That is not to say that no one is receiving clemency in Pennsylvania. A 2006 investigation by the Pittsburgh Tribune-Review found that in the previous five years there were more than 2,900 applications for clemency filed with the Pennsylvania Board of Pardons. The board reviewed about 1,900 cases, and relief was granted in about a third of those filings. In most cases, clemency was granted for minor offenses, committed long ago by aged petitioners.

This past summer, U.S. District Judge A. Richard Caputo of the U.S. District Court for the Middle District of Pennsylvania gave some hope to many inmates serving life in prison even in light of the bleak history of clemency for lifers since 1997. Caputo ruled that applying the requirement for unanimous approval by the board to lifers sentenced prior to 1997 was an unconstitutional ex post facto law. This was the second time Caputo made such a finding. His decision in 2006 was overturned on appeal and remanded for further proceedings. The new decision opens the door to hundreds of lifers who were sentenced prior to 1997. Those petitioners would need only an affirmative vote from a majority of the Board of Pardons to put their petitions on the governor's desk. Judge Caputos' second ruling has also been appealed to the 3rd U.S. Circuit Court of Appeals.

Tyrone Werts and William Fultz were the first petitioners sentenced to life in prison prior to 1997 to appear before the Board of Pardons following Caputo's ruling. The board voted to delay any decision on the petitions.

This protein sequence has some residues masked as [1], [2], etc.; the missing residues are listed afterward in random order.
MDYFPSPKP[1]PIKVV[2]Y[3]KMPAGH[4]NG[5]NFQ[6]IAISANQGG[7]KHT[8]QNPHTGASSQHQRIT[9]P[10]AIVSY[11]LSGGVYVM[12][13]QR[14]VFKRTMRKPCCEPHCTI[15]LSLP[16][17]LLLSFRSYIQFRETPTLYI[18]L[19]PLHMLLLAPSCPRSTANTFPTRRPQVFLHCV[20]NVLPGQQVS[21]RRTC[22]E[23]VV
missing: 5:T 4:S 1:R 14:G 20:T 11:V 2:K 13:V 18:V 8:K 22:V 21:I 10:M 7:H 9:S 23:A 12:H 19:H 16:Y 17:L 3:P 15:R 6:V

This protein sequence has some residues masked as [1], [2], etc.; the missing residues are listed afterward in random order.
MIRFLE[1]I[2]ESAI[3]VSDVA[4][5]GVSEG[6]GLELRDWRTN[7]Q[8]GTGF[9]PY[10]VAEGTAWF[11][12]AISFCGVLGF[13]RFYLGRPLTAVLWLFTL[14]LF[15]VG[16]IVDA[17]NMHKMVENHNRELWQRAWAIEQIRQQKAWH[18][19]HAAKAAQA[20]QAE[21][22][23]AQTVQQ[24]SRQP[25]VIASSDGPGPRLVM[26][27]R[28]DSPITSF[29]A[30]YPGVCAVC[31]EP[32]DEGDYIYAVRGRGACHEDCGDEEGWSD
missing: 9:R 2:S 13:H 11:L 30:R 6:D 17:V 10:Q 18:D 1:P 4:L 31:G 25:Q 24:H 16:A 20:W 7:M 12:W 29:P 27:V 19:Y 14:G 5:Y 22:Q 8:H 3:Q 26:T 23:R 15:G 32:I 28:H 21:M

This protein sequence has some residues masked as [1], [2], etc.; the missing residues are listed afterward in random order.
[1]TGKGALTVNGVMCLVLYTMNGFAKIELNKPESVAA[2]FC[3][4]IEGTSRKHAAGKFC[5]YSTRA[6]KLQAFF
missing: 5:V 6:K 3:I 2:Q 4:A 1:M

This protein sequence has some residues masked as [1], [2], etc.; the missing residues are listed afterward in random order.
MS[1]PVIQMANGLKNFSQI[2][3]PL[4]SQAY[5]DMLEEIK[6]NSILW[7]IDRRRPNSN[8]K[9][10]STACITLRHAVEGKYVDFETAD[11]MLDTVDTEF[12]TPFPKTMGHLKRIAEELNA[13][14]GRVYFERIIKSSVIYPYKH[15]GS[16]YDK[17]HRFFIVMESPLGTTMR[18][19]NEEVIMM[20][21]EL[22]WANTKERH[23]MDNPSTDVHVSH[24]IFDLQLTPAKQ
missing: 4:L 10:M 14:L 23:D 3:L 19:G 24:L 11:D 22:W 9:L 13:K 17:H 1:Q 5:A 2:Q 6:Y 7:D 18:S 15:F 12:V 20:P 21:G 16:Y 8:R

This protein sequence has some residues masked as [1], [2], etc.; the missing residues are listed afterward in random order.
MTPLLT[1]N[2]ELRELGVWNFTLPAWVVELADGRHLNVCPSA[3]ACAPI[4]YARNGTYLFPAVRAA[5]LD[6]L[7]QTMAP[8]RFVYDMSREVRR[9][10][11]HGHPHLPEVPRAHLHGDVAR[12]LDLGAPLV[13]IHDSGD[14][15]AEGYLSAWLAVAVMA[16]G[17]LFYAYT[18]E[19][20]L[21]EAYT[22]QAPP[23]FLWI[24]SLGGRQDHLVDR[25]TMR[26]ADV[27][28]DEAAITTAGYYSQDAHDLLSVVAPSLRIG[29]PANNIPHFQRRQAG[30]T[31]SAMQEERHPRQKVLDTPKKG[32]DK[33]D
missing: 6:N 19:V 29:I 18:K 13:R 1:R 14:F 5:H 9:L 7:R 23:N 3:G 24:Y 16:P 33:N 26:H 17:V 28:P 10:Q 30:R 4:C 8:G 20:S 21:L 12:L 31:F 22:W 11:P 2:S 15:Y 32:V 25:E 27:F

Lt. Gov. Joe Scarnati, the board chairman, said that the board had little choice but to delay decisions on Werts and Fultz because of the uncertainty over which legal standard the board should apply. "We're not clear if we need three votes or a unanimous vote in order to pardon these two lifers. And to take a vote that may conflict with a court ruling weeks down the road, I think, would be inappropriate," he said.

Pennsylvania's "life-means-life" law, coupled with the near absence of clemency for those serving life sentences has far reaching implications. Pennsylvania has more than 4,000 inmates serving life in prison without the possibility of parole. Nearly 400 of those serving life sentences are inmates who committed their crimes as juveniles.

The purpose of executive clemency is to grant mercy where it is warranted, and to correct injustices that cannot, or are not, corrected by the judiciary. While clemency will not, and should not, be used to clear out death row or whittle away at the number of inmates serving life in prison, it is disconcerting that the need to show mercy or correct injustice was present in only three cases in 12 years.

1 comment:

Anonymous said...

A life sentence should be served for the entirety of the remaining life of a prisoner. Many who receive life sentences should have been executed for their crimes, but have entered into a plea agreement in which the state agrees to a life sentence in order to avoid the expense of a protracted trial. Or in the case of a number of serial killers, an agreement is reached to grant a life sentence in exchange for disclosure of the location of the bodies of one or more murder victims.

There is far too much leniency in capital cases. Whatever happened to the notion that in the act of committing first degree murder, a person effectively forfeits his own life? If our society fully values human life, then it will reimpose this concept in trials and in sentences for capital murderers. If we really fully value the life of the victim, then the age a capital murderer should not matter. Remember the victim always first and foremost. Consider the circumstances of a guilty murderer only as a mere afterthought, with much less weight than the crime committed against the victim. Few capital murderers will ever be released if this more enlightened approach is adopted.

John B. Maxwell
Bedford, Pennsylvania